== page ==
The phosphoric acid fuel cell (PAFC) is the fuel cell technology, with the greatest experience in consumer applications.  More than 200 PAFC fuel cell systems are installed all over the world, providing power and useful steam heat to hospitals, nursing homes, hotels, office buildings, schools, utility power plants, an airport terminal, landfills and waste water treatment plants.  UTC Fuel Cells (formerly ONSI and International Fuel Cells) paved the way for the technology, selling systems since the early 1990's and recently reaching the milestone of more than one billion kilowatt-hours of energy with its PureCell™ 200 power plant solution.  PAFCs use liquid phosphoric acid as an electrolyte with a platinum catalyst.  Anode and cathode reactions are similar to PEMs, but operating temperatures are slightly higher (150-200C/302-392F) making them more tolerant to reforming impurities.  PAFCs use hydrocarbon sources such as natural gas, propane or waste methane.  PAFCs are typically used for medium to large-scale stationary power generation, attaining a 36-42% electrical efficiency and an overall 85% total efficiency with co-generation of electricity and heat.  The power range of existing PAFCs is 25-250 kW.  However, if several units are linked, PAFCs can achieve a combined power output greater than 1 MW (an 11 MW PAFC power plant is operating in Japan).

Fast-starting alkaline fuel cells (AFCs) have been used by NASA to produce power and drinking water for astronauts since the 1960s Gemini missions.  AFCs operate in an electrolyte solution of potassium hydroxide and can use a variety of non-precious metal catalysts at operating temperatures of 23-250C (74-482F).  Fueled by hydrogen gas, AFCs have a high chemical reaction rate and offer an electrical efficiency of 60-70%.  However, AFCs are poisoned easily by small quantities of carbon dioxide, so they are mostly used in controlled aerospace and underwater applications.  AFCs in Space Shuttle applications produce 12 kW of power.

Solid oxide fuel cells (SOFCs) are one of the high temperature fuel cells, operating at 800-1000 C (1472-1832F)   High temperature operation eliminates the need for precious metal catalysts and can reduce cost by recycling the waste heat from internal steam reformation of hydrocarbon fuels.  SOFCs are tolerant to CO poisoning, allowing CO derived from coal gas to also be employed as source of fuel.  These fuel cells use a solid ceramic electrolyte and produce a power output of 2-100 kW and can attain 220 kW-300 kW when used in a SOFC/gas turbine hybrid system.  Demonstrated electrical efficiencies are 45-55%, with total efficiencies of 80-85% with cogeneration of waste heat.  SOFCs are well-suited for medium-to-large scale, on-site power generation or CHP (hospitals, hotels, universities), and are also being marketed for telecommunications back up and as auxiliary power units (APUs) for military vehicle on-board equipment.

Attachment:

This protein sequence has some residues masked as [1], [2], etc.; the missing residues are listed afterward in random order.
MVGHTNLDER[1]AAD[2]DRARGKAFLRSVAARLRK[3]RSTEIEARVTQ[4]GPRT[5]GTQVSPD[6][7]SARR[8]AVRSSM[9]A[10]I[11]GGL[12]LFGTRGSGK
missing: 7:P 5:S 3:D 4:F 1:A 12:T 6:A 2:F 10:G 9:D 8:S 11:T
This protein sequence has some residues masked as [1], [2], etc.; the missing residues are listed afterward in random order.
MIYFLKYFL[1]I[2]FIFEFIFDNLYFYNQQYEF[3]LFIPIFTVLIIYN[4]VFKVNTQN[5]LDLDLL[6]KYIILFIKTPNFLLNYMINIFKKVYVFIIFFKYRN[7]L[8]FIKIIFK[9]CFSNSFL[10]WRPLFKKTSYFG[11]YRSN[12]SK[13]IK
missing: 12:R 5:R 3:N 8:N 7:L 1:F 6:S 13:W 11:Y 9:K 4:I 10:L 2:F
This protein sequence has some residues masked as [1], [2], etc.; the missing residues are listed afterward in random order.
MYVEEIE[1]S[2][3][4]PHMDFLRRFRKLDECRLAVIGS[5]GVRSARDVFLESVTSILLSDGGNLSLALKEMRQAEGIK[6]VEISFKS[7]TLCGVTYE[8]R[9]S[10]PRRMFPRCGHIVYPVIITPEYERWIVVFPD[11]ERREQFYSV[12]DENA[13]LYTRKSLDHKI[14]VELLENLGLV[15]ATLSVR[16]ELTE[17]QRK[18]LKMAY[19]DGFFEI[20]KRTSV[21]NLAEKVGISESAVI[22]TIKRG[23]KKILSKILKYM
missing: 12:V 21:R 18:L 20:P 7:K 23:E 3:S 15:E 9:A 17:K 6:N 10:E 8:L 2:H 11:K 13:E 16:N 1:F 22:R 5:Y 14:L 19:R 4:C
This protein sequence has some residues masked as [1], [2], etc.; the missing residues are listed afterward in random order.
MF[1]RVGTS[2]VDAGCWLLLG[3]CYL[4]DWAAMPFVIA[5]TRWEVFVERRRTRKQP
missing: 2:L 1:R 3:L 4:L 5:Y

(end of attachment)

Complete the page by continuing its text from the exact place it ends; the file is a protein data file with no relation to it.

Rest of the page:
Molten carbonate fuel cells (MCFCs) operate at 600-750C (1112-1382F) and use a molten alkali carbonate mixture for an electrolyte.  MCFCs typically range between 75-250 kW, but when using combined units, have produced up to 5 MW of power.  Electrical efficiencies are 50-60%, with total efficiencies of 80-85% with cogeneration of waste heat.  To date, MCFCs have operated on hydrogen, carbon monoxide, natural gas, propane, landfill gas, marine diesel, and simulated coal gasification products.

The challenges to both SOFC and MCFC development include slow start up, strong thermal shielding requirements, and difficulty in developing durable materials for the high temperature operating environment.   Developers and the US government (Solid State Energy Conversion Alliance) are also working on lower cost, greater durability, low-temperature SOFCs (about 800C), as well as more powerful SOFC/gas turbine hybrids (1 MW or greater).  Current MCFC research focuses on reduction of size and cost, as well as possible integration with gas turbines to increase performance.

There are several other fuel cells in the research labs and in development today.  With this wide array of technologies and the myriad of applications, fuel cells are poised to revolutionize the way we think about and use energy today and in the future.  For more information on fuel cells, please visit www.fuelcells.org.